editor's blog
Subscribe Now

Comparing Oscillator Temp Compensation

MEMS oscillators are making a serious challenge to quartz these days. We looked at Sand 9’s approach recently, but as I thumbed back through other recent announcements, I came back across one that, in retrospect, had some relevant bits to discuss.

Silicon Labs’ earlier announcement focused on the CMOS+MEMS aspect of their work. At the time, I didn’t see anything I could add to the discussion, so I let the announcement stand on its own. But in light of some of the issues I covered in Sand 9’s release, I thought there were some things to come back to on the Silicon Labs story – some of which weren’t immediately apparent in their release.

This relates to temperature compensation, which seems to be the number one concern with these devices. Yes, everyone tries to compensate with circuitry, but if you can minimize the raw temperature effects, then the compensation is easier.

We looked at the stack that Sand 9 built to do this – silicon and oxide having opposing temperature coefficients and therefore physically compensating for each other. Well, Silicon Labs does something similar but not identical.

They use SiGe as the active material for the resonator, but they back it with SiO2, which again opposes the temperature characteristics of the SiGe.

The other subtlety here relates to the CMOS processing aspect, although again, it seems to be two different ways of accomplishing the same thing. Sand 9 discussed how having the compensation ASIC in the same package was important so that the ASIC was experiencing the same temperature as the sensor it was compensating.

With the Silicon Labs approach, this happens as a direct result of combining MEMS and CMOS on the same die: The compensation circuitry isn’t just next to the sensor; it’s on the same die as the sensor. So again, it experiences the same temperatures as the sensor. It’s probably even closer, although at some point, if you start arguing about hot spots on the actual die, you could question whether mere monolithic integration guarantees better compensation. It depends on where things are on the die and how “hot” the circuits are. So it remains to be proven whether monolithic compensation is practically any more effective than a well-engineered die-by-die solution.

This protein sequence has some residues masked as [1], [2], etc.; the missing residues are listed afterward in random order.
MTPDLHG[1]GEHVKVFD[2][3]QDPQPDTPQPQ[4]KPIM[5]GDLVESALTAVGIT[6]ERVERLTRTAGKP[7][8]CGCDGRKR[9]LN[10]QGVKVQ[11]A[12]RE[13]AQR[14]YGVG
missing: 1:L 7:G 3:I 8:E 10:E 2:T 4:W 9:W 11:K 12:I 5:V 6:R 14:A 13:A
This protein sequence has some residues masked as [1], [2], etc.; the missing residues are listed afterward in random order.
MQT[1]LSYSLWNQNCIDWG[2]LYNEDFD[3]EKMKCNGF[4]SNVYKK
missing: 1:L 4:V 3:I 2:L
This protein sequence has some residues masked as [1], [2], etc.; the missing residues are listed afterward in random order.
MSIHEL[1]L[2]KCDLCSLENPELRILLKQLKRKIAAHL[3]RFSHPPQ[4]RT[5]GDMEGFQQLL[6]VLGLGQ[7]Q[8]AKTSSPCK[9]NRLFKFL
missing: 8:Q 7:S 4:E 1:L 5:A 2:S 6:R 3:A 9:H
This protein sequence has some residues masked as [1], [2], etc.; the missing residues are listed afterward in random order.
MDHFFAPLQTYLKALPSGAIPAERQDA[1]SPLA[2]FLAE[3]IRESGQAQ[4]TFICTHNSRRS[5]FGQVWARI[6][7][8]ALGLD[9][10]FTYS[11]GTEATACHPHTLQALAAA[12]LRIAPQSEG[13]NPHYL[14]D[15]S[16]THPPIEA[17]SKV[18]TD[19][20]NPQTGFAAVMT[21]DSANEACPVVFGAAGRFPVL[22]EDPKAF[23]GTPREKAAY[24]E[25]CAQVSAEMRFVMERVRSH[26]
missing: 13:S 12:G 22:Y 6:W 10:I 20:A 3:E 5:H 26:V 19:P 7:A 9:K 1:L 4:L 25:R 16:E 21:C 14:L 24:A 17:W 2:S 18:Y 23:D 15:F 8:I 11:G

You can find more on Silicon Labs’ process here.

Leave a Reply

featured blogs
Jan 17, 2020
[From the last episode: We saw how virtual memory helps resolve the differences between where a compiler thinks things will go in memory and the real memories in a real system.] We'€™ve talked a lot about memory '€“ different kinds of memory, cache memory, heap memory, vi...
Jan 16, 2020
While Samtec started as a connector company with a focus on two-piece, pin-and-socket board stacking systems, High-Speed Board Stacking connectors and High-Speed Cable Assemblies now make up a significant portion of our sales. To support development in this area, in December ...
Jan 16, 2020
Betting on Hydrogen-Powered Cars On-demand DRC within P&R cuts closure time in half for MaxLinear Functional Safety Verification For AV SoC Designs Accelerated With Advanced Tools Automating the pain out of clock domain crossing verification Mentor unpacks LVS and LVL iss...
Jan 16, 2020
This little robot arm continually points to the current location of the International Space Station (ISS)....

Featured Video

RedFit IDC SKEDD Connector

Sponsored by Wurth Electronics and Mouser Electronics

Why attach a header connector to your PCB when you really don’t need one? If you’re plugging a ribbon cable into your board, particularly for a limited-use function such as provisioning, diagnostics, or testing, it can be costly and clunky to add a header connector to your BOM, and introduce yet another component to pick and place. Wouldn’t it be great if you could plug directly into your board with no connector required on the PCB side? In this episode of Chalk Talk, Amelia Dalton chats with Ben Arden from Wurth Electronics about Redfit, a slick new connector solution that plugs directly into standard via holes on your PCB.

Click here for more information about Wurth Electronics REDFIT IDC SKEDD Connector